As a workaround: how does one go about overriding interrupt handlers to use 'em outside of the Hubris framework? The reference manual suggests they're declared weak, but I tried using cortex-m-rt's #[interrupt] decorator around a fn TIM1_UP and it didn't seem to override the DefaultHandler Hubris handler. I don't see any instances of overriding the default interrupt handler within the Hubris codebase, though there's a pretty good chance I just plain missed it :)

    opened by timblakely 16
  • Build fail on MacOS: feature(asm) may not be used on the stable release channel

    Build fail on MacOS: feature(asm) may not be used on the stable release channel

    This is probably a local config problem but...

    ➜  hubris git:(master) rustup show
    Default host: x86_64-apple-darwin
    rustup home:  /Users/georgn/.rustup
    installed toolchains
    installed targets for active toolchain
    active toolchain
    nightly-2021-09-22-x86_64-apple-darwin (overridden by '/Users/georgn/git/hubris/rust-toolchain.toml')
    rustc 1.57.0-nightly (ac2d9fc50 2021-09-21)
    ➜  hubris git:(master) cargo xtask dist app/demo-stm32h7-nucleo/app-h7b3.toml
        Finished dev [optimized + debuginfo] target(s) in 0.64s
         Running `target/debug/xtask dist app/demo-stm32h7-nucleo/app-h7b3.toml`
    flash = 8000000..8100000
    ram = 20000000..20020000
    flash: 0x24100
    ram: 0x8000
    building path app/demo-stm32h7-nucleo/../../task/jefe
       Compiling cortex-m v0.7.3
       Compiling userlib v0.1.0 (/Users/georgn/git/hubris/sys/userlib)
    error[E0554]: `#![feature]` may not be used on the stable release channel
      --> sys/userlib/src/
    28 | #![feature(asm)]
       | ^^^^^^^^^^^^^^^^
    error[E0554]: `#![feature]` may not be used on the stable release channel
      --> sys/userlib/src/
    29 | #![feature(naked_functions)]
       | ^^^^^^^^^^^^^^^^^^^^^^^^^^^^
    For more information about this error, try `rustc --explain E0554`.
    error: could not compile `userlib` due to 2 previous errors
    warning: build failed, waiting for other jobs to finish...
    error[E0554]: `#![feature]` may not be used on the stable release channel
      --> /Users/georgn/.cargo/registry/src/
    58 | #![cfg_attr(feature = "inline-asm", feature(asm))]
       |                                             ^^^
    error: build failed
    Error: failed to build jefe
    Caused by:
        command failed, see output for details

    Any hints or suggestions welcome.

    opened by MMI 14
  • Build system cleanup

    Build system cleanup

    On Friday, @cbiffle and I talked about me maybe cleaning up the build system a bit. I thought about it over the weekend, and I'd like to take a stab at it.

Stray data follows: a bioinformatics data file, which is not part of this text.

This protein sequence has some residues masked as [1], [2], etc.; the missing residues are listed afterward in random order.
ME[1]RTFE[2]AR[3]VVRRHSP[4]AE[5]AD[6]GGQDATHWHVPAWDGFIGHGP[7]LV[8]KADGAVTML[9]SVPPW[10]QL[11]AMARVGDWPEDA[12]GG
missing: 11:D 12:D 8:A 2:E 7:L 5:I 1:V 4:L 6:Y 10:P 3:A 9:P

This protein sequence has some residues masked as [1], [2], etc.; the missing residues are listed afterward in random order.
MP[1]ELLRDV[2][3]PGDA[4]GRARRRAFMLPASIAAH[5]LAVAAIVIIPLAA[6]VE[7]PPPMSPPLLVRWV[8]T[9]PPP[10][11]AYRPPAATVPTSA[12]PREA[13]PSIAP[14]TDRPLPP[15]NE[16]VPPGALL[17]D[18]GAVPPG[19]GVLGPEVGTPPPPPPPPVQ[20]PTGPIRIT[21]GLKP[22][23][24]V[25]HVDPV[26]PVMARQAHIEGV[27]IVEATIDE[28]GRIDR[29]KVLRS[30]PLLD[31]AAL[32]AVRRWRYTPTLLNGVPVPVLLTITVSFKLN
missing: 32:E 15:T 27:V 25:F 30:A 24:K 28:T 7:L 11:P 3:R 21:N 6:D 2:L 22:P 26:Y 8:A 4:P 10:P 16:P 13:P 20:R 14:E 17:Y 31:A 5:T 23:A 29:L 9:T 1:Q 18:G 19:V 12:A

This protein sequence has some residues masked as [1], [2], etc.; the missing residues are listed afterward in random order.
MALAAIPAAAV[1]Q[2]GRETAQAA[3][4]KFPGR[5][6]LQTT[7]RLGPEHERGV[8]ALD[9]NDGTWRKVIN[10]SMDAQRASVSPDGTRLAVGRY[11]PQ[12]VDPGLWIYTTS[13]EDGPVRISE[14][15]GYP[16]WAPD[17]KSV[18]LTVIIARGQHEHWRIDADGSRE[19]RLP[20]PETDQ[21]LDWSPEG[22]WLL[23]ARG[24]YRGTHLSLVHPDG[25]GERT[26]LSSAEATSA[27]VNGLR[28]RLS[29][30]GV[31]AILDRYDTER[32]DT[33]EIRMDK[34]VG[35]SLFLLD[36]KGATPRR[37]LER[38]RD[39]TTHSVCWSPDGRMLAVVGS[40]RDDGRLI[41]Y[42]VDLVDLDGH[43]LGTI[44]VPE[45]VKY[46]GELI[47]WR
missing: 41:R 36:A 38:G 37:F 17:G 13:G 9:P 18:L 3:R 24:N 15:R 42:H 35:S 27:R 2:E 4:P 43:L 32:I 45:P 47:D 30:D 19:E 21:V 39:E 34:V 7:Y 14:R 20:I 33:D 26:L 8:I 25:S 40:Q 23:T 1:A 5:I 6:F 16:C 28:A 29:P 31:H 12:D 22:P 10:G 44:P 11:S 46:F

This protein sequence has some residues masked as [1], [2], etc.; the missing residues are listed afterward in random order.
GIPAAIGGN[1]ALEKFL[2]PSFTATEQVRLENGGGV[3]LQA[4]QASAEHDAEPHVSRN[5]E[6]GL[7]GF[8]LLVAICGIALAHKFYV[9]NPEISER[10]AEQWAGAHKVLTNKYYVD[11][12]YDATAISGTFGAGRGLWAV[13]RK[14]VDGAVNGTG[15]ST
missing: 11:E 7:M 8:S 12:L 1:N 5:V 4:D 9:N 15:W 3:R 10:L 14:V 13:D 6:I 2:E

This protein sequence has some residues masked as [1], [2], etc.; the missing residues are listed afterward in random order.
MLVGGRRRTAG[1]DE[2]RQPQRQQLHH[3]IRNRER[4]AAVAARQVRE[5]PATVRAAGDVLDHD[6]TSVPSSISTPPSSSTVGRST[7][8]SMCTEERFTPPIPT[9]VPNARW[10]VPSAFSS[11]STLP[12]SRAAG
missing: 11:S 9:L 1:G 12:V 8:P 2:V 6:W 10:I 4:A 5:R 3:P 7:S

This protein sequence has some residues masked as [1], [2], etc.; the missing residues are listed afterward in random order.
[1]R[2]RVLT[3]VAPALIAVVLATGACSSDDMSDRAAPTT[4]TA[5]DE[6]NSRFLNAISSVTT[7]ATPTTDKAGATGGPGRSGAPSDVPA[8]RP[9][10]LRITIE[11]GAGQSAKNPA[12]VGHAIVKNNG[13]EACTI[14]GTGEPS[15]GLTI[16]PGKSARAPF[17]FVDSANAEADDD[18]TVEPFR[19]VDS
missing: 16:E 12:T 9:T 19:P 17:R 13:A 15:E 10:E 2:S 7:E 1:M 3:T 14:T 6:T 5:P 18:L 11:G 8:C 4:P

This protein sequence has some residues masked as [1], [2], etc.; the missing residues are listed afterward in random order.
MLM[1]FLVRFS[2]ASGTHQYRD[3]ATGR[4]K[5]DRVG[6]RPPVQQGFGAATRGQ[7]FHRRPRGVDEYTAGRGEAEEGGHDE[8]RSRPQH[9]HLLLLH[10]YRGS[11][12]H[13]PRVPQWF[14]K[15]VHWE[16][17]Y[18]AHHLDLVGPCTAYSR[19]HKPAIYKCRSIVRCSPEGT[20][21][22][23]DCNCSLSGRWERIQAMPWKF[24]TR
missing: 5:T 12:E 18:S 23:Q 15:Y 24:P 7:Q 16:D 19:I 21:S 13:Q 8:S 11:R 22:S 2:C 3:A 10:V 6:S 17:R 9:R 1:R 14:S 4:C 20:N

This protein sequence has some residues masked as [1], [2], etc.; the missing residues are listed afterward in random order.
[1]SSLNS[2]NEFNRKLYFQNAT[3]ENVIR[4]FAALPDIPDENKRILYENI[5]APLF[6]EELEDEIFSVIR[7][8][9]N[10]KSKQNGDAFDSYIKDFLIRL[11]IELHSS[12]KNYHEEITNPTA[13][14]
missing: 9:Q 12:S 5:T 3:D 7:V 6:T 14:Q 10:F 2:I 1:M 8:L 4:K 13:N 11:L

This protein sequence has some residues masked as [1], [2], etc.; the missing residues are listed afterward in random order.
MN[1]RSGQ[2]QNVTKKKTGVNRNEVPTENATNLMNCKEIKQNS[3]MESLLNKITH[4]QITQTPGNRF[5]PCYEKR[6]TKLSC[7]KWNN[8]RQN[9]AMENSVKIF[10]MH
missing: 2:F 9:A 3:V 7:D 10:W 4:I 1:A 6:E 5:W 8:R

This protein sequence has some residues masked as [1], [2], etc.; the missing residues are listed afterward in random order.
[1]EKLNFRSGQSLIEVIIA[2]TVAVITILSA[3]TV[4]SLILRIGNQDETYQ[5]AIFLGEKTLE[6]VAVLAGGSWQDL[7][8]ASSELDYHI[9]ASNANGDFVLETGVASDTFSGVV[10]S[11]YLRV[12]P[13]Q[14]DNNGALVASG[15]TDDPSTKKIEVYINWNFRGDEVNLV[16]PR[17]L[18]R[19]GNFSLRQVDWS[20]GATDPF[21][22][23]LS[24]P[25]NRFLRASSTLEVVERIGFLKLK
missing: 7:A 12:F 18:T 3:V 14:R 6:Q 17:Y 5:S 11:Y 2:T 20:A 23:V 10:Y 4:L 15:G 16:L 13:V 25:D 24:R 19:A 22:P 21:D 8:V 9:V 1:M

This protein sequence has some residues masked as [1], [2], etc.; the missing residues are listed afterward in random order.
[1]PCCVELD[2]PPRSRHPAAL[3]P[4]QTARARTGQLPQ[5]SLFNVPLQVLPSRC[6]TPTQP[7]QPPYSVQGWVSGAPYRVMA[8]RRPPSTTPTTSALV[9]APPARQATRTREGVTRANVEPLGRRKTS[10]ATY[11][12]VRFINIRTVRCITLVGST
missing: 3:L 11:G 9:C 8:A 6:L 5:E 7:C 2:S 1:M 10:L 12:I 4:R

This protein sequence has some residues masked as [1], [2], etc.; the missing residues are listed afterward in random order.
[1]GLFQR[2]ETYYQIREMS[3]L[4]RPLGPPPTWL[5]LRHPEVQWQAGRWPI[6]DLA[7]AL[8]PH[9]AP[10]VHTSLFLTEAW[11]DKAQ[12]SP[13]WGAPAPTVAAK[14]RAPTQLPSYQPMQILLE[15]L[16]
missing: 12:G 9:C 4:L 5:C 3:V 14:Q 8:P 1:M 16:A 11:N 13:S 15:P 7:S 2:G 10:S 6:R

This PR is going to be where I'm going to be doing my work. I'm basing a lot of it on xtasks: Basically, xtask is a pattern for a polyfill for a future cargo feature that lets you do this kind of thing, and so by reorganizing around it, we reasonably future-proof work.

    Rough plan:

    • [x] convert packager to an xtask
    • [x] follow xtask conventions
      • [x] packager -> dist
      • [x] introduce ci task and clean up CI, maybe? needs more investigation first
    • [x] fold /package_lspc55 into dist xtask
    • [x] fold into a new debugger xtask (willing to bikeshed this name)

    thoughts on the above plan?

    opened by steveklabnik 12
  • bump toolchain to last night's nightly

    bump toolchain to last night's nightly

    The decision to re-purpose the asm feature flag was changed, which is great. Let's get us on a version of the toolchain that uses the new flags.

    ~~This won't be quite ready just yet; I tested using the f4 demo; gonna use one CI run to show me what else breaks so I can fix it up.~~ Now ready!

    opened by steveklabnik 11
  • Update toolchain

    Update toolchain

    This PR is a WIP; I built the demo project and it works, but not sure about the others just yet.

    This PR takes us up to today's nightly, 2021-10-12. This doesn't require any real changes, just updates to fix various warnings. I've separated each into their own commits.

    Some questions:

    • is ULease being dead code actually correct here? A cursory search didn't see it actually being used yet anywhere, that is, rustc is right.
    • lpc55_support has some more warnings; these come from a dependency, packed_struct. We're on 0.3, the latest version is 0.10. I haven't explored that codebase yet and so I don't feel as confident in updating. Happy to give it a shot, but figure I'd tackle it last, and it's in another repo anyway which we'd have to get merged and then get it updated over here.
    opened by steveklabnik 9
  • Error: environment variable not found

    Error: environment variable not found


    I got the following error? Any hints? Any document to add a new board (or CPU) to hubris?

    Thanks, Sheng-Liang PS:

    Setup: Surface-laptop 4 load with ubuntu 21.10: Linux Surface-Laptop-4 5.13.0-35-generic #40-Ubuntu SMP Mon Mar 7 08:03:10 UTC 2022 x86_64 x86_64 x86_64 GNU/Linux

    cargo xtask dist app/demo-stm32h7-nucleo/app-h743.toml Finished dev [optimized + debuginfo] target(s) in 0.16s Running target/debug/xtask dist app/demo-stm32h7-nucleo/app-h743.toml flash = 0x08000000..0x08100000 ram = 0x20000000..0x20020000 sram1 = 0x30000000..0x30020000 Used: flash: 0x32000 (19%) ram: 0x10000 (50%) sram1: 0x8000 (25%) Error: environment variable not found

    opened by Shengliang 7
  • xtask: Include textaddress for each symbol file.

    xtask: Include textaddress for each symbol file.

    I don't know if it's just that I'm using an older gdb than everyone else, but on my system the default script.gdb generated by xtask doesn't work as gdb cannot match up the files against their corresponding addresses: